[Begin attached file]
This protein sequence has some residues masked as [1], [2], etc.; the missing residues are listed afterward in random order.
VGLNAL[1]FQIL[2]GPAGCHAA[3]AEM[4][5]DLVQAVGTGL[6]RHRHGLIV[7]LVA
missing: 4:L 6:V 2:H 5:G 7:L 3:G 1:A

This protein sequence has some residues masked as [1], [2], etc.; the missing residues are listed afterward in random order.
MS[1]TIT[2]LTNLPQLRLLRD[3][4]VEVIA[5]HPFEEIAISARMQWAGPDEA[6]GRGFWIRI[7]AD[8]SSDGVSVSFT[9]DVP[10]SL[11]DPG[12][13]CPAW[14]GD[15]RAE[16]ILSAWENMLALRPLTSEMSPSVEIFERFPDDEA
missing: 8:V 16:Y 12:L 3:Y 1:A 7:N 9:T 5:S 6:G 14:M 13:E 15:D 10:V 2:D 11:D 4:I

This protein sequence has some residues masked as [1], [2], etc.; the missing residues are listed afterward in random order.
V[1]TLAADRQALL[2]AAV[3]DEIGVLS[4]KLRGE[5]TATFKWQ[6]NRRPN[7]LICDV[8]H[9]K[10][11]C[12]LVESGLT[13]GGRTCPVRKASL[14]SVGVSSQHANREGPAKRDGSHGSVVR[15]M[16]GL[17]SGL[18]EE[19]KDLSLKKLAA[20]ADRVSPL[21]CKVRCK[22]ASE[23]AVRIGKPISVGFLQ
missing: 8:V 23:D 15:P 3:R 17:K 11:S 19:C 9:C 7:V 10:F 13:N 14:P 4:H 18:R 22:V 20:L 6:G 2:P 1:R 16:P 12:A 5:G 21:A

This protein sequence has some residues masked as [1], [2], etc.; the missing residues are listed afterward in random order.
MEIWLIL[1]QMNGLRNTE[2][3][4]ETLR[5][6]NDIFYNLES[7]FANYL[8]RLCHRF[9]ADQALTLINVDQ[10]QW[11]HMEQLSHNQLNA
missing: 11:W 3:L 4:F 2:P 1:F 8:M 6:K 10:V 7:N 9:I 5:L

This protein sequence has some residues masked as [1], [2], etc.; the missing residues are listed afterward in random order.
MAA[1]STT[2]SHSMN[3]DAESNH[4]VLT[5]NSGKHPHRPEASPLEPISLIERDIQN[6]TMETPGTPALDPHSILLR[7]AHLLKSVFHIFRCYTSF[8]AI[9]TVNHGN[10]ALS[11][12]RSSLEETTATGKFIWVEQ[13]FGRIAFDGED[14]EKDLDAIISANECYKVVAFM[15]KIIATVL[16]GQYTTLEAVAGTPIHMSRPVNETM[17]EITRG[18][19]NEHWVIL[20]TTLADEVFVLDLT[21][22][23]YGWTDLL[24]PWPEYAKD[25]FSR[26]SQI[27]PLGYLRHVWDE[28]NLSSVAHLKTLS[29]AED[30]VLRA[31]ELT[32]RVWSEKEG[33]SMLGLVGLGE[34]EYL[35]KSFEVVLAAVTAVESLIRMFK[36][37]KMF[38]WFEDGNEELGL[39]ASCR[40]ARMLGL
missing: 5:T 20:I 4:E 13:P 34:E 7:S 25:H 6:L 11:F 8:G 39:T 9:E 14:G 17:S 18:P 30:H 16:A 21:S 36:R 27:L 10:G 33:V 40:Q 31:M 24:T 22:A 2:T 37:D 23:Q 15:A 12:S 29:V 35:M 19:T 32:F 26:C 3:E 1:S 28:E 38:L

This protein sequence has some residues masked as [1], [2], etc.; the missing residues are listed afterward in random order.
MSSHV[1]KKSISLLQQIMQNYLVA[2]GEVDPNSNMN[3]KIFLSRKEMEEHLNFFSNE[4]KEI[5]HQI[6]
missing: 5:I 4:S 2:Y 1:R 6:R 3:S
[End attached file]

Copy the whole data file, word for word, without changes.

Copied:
This protein sequence has some residues masked as [1], [2], etc.; the missing residues are listed afterward in random order.
VGLNAL[1]FQIL[2]GPAGCHAA[3]AEM[4][5]DLVQAVGTGL[6]RHRHGLIV[7]LVA
missing: 4:L 6:V 2:H 5:G 7:L 3:G 1:A

This protein sequence has some residues masked as [1], [2], etc.; the missing residues are listed afterward in random order.
MS[1]TIT[2]LTNLPQLRLLRD[3][4]VEVIA[5]HPFEEIAISARMQWAGPDEA[6]GRGFWIRI[7]AD[8]SSDGVSVSFT[9]DVP[10]SL[11]DPG[12][13]CPAW[14]GD[15]RAE[16]ILSAWENMLALRPLTSEMSPSVEIFERFPDDEA
missing: 8:V 16:Y 12:L 3:Y 1:A 7:N 9:T 5:S 6:G 14:M 13:E 15:D 10:V 2:D 11:D 4:I

This protein sequence has some residues masked as [1], [2], etc.; the missing residues are listed afterward in random order.
V[1]TLAADRQALL[2]AAV[3]DEIGVLS[4]KLRGE[5]TATFKWQ[6]NRRPN[7]LICDV[8]H[9]K[10][11]C[12]LVESGLT[13]GGRTCPVRKASL[14]SVGVSSQHANREGPAKRDGSHGSVVR[15]M[16]GL[17]SGL[18]EE[19]KDLSLKKLAA[20]ADRVSPL[21]CKVRCK[22]ASE[23]AVRIGKPISVGFLQ
missing: 8:V 23:D 15:P 3:R 17:K 11:S 19:C 9:C 7:V 10:F 13:N 14:P 4:H 18:R 22:V 20:L 6:G 2:P 1:R 16:P 12:A 5:G 21:A

This protein sequence has some residues masked as [1], [2], etc.; the missing residues are listed afterward in random order.
MEIWLIL[1]QMNGLRNTE[2][3][4]ETLR[5][6]NDIFYNLES[7]FANYL[8]RLCHRF[9]ADQALTLINVDQ[10]QW[11]HMEQLSHNQLNA
missing: 11:W 3:L 4:F 2:P 1:F 8:M 6:K 10:V 7:N 9:I 5:L

This protein sequence has some residues masked as [1], [2], etc.; the missing residues are listed afterward in random order.
MAA[1]STT[2]SHSMN[3]DAESNH[4]VLT[5]NSGKHPHRPEASPLEPISLIERDIQN[6]TMETPGTPALDPHSILLR[7]AHLLKSVFHIFRCYTSF[8]AI[9]TVNHGN[10]ALS[11][12]RSSLEETTATGKFIWVEQ[13]FGRIAFDGED[14]EKDLDAIISANECYKVVAFM[15]KIIATVL[16]GQYTTLEAVAGTPIHMSRPVNETM[17]EITRG[18][19]NEHWVIL[20]TTLADEVFVLDLT[21][22][23]YGWTDLL[24]PWPEYAKD[25]FSR[26]SQI[27]PLGYLRHVWDE[28]NLSSVAHLKTLS[29]AED[30]VLRA[31]ELT[32]RVWSEKEG[33]SMLGLVGLGE[34]EYL[35]KSFEVVLAAVTAVESLIRMFK[36][37]KMF[38]WFEDGNEELGL[39]ASCR[40]ARMLGL
missing: 5:T 20:I 4:E 13:P 34:E 7:S 25:H 6:L 11:F 8:G 39:T 9:E 14:G 17:S 18:P 30:H 16:A 21:S 36:R 27:L 10:G 33:V 40:Q 31:M 24:T 22:A 2:T 37:D 23:Q 15:A 12:S 29:V 35:M 19:T 32:F 26:C 3:E 1:S 28:E 38:L

This protein sequence has some residues masked as [1], [2], etc.; the missing residues are listed afterward in random order.
MSSHV[1]KKSISLLQQIMQNYLVA[2]GEVDPNSNMN[3]KIFLSRKEMEEHLNFFSNE[4]KEI[5]HQI[6]
missing: 5:I 4:S 2:Y 1:R 6:R 3:S